DELINEATING THE ROLE OF IMMUNE RESPONSE IN WHOLE BODY REGENERATION OF SEA STAR LARVAE
Kate Buckley, Carnegie Mellon University
Katherine Buckley, Grace Wolcanski, Veronica Hinman
Department of Biological Sciences, Carnegie Mellon University, Pittsburgh, PA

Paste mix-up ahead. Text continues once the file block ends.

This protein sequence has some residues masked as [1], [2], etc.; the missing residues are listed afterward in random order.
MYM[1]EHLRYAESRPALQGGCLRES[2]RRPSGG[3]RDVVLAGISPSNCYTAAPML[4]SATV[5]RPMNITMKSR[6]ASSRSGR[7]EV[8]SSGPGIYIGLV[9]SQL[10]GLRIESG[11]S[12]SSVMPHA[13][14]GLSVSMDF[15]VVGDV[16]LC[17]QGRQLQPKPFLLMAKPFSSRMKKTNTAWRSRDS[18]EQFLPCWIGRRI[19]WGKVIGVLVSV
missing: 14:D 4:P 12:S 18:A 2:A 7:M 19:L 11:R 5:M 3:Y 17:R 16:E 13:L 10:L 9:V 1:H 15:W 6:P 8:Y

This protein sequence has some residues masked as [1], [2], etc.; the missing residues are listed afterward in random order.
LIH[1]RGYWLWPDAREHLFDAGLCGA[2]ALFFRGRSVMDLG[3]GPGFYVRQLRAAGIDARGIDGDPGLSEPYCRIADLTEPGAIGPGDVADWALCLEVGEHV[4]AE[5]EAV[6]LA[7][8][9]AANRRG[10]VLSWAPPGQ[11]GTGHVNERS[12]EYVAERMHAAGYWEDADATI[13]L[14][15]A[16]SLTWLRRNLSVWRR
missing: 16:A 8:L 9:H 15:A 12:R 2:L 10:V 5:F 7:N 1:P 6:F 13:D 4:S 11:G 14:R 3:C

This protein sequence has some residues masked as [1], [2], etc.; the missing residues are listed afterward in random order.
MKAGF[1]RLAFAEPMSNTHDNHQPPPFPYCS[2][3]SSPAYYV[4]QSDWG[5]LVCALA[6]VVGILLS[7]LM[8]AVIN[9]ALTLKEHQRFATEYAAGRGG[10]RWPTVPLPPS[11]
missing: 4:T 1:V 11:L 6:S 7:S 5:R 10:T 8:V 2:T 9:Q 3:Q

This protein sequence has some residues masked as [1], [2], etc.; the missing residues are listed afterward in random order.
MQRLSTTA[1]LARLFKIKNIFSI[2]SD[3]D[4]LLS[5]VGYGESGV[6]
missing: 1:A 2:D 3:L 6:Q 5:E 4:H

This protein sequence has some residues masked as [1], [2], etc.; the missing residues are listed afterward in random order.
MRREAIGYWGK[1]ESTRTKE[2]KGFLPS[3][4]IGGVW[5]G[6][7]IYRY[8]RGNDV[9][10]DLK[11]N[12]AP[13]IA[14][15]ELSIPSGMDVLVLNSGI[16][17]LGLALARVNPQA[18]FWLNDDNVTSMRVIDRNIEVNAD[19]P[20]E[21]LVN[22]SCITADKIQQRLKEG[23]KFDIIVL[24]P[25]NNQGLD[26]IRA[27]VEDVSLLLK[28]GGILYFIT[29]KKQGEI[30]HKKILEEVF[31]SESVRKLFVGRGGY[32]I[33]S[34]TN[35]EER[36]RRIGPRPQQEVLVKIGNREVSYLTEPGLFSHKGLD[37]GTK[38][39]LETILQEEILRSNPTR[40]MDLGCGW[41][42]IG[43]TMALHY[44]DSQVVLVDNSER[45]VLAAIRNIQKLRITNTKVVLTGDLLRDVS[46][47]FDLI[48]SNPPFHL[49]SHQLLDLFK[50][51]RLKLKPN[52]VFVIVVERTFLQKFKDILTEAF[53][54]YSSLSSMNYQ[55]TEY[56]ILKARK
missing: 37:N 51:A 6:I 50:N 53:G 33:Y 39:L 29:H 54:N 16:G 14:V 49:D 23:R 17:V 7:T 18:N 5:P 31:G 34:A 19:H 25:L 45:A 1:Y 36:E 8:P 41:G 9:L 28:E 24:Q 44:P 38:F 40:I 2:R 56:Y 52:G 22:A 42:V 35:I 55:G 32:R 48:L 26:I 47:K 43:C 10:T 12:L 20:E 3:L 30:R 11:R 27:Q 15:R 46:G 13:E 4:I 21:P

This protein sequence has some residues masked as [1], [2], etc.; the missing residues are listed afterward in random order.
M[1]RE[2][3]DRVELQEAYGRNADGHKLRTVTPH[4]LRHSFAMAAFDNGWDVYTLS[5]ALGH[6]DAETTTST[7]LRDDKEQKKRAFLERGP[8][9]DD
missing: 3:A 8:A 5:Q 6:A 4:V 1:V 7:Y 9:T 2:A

Regenerative abilities are wide-spread across metazoans, although the extent to which organisms are capable of regenerating varies widely across lineages. Although many animals are able to regrow specific cell types or limbs, the most extensive version is known as whole body regeneration. This phenomenon involves the coordinated re-growth of multiple cell and tissue types to reproduce complete body plans. A notable example of this is the larval stage of sea stars. Following bisection along the anterior-posterior axis, both larval halves are capable of complete regeneration. Additionally, larvae have potent healing responses and are able to recover from wounds within a few hours. Analysis of RNA-Seq data collected during larval regeneration indicates that this response consists of three components: wound healing, axis re-specification, and cell proliferation. Here, we will present data on how the larval immune system activates each of these arms.